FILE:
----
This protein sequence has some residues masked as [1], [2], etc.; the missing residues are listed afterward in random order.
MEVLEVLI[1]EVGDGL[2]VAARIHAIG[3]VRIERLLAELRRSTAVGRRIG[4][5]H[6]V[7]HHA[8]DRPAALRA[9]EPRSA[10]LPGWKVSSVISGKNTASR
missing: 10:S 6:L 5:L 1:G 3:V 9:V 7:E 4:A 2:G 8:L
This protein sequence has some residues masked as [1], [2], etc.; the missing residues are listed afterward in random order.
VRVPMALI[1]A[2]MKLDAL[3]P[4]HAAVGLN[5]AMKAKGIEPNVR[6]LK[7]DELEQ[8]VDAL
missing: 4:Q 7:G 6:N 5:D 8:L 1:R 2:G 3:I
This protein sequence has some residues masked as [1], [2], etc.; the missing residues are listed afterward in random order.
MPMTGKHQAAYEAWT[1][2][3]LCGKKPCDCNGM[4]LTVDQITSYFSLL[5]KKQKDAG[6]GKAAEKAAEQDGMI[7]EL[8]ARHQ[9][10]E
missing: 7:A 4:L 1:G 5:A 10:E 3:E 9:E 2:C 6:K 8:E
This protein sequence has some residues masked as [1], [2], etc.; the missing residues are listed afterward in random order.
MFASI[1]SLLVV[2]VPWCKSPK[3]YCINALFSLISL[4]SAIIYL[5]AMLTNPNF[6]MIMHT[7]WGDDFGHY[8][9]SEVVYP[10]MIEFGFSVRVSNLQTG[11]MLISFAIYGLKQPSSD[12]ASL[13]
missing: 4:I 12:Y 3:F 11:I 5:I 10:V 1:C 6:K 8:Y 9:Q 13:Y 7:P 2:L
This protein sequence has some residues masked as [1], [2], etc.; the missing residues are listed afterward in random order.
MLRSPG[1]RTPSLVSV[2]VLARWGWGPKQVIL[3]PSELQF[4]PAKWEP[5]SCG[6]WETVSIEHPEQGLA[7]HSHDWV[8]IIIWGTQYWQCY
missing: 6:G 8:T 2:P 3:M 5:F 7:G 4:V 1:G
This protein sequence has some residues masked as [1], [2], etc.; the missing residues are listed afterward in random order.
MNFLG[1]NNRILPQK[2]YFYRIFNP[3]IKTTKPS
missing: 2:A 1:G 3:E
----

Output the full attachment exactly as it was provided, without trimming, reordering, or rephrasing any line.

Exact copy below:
This protein sequence has some residues masked as [1], [2], etc.; the missing residues are listed afterward in random order.
MEVLEVLI[1]EVGDGL[2]VAARIHAIG[3]VRIERLLAELRRSTAVGRRIG[4][5]H[6]V[7]HHA[8]DRPAALRA[9]EPRSA[10]LPGWKVSSVISGKNTASR
missing: 10:S 6:L 5:L 1:G 3:V 9:V 7:E 4:A 2:G 8:L
This protein sequence has some residues masked as [1], [2], etc.; the missing residues are listed afterward in random order.
VRVPMALI[1]A[2]MKLDAL[3]P[4]HAAVGLN[5]AMKAKGIEPNVR[6]LK[7]DELEQ[8]VDAL
missing: 4:Q 7:G 6:N 5:D 8:L 1:R 2:G 3:I
This protein sequence has some residues masked as [1], [2], etc.; the missing residues are listed afterward in random order.
MPMTGKHQAAYEAWT[1][2][3]LCGKKPCDCNGM[4]LTVDQITSYFSLL[5]KKQKDAG[6]GKAAEKAAEQDGMI[7]EL[8]ARHQ[9][10]E
missing: 7:A 4:L 1:G 5:A 10:E 3:E 9:E 2:C 6:K 8:E
This protein sequence has some residues masked as [1], [2], etc.; the missing residues are listed afterward in random order.
MFASI[1]SLLVV[2]VPWCKSPK[3]YCINALFSLISL[4]SAIIYL[5]AMLTNPNF[6]MIMHT[7]WGDDFGHY[8][9]SEVVYP[10]MIEFGFSVRVSNLQTG[11]MLISFAIYGLKQPSSD[12]ASL[13]
missing: 4:I 12:Y 3:F 11:I 5:I 10:V 1:C 6:K 8:Y 9:Q 13:Y 7:P 2:L
This protein sequence has some residues masked as [1], [2], etc.; the missing residues are listed afterward in random order.
MLRSPG[1]RTPSLVSV[2]VLARWGWGPKQVIL[3]PSELQF[4]PAKWEP[5]SCG[6]WETVSIEHPEQGLA[7]HSHDWV[8]IIIWGTQYWQCY
missing: 6:G 8:T 2:P 3:M 5:F 7:G 4:V 1:G
This protein sequence has some residues masked as [1], [2], etc.; the missing residues are listed afterward in random order.
MNFLG[1]NNRILPQK[2]YFYRIFNP[3]IKTTKPS
missing: 2:A 1:G 3:E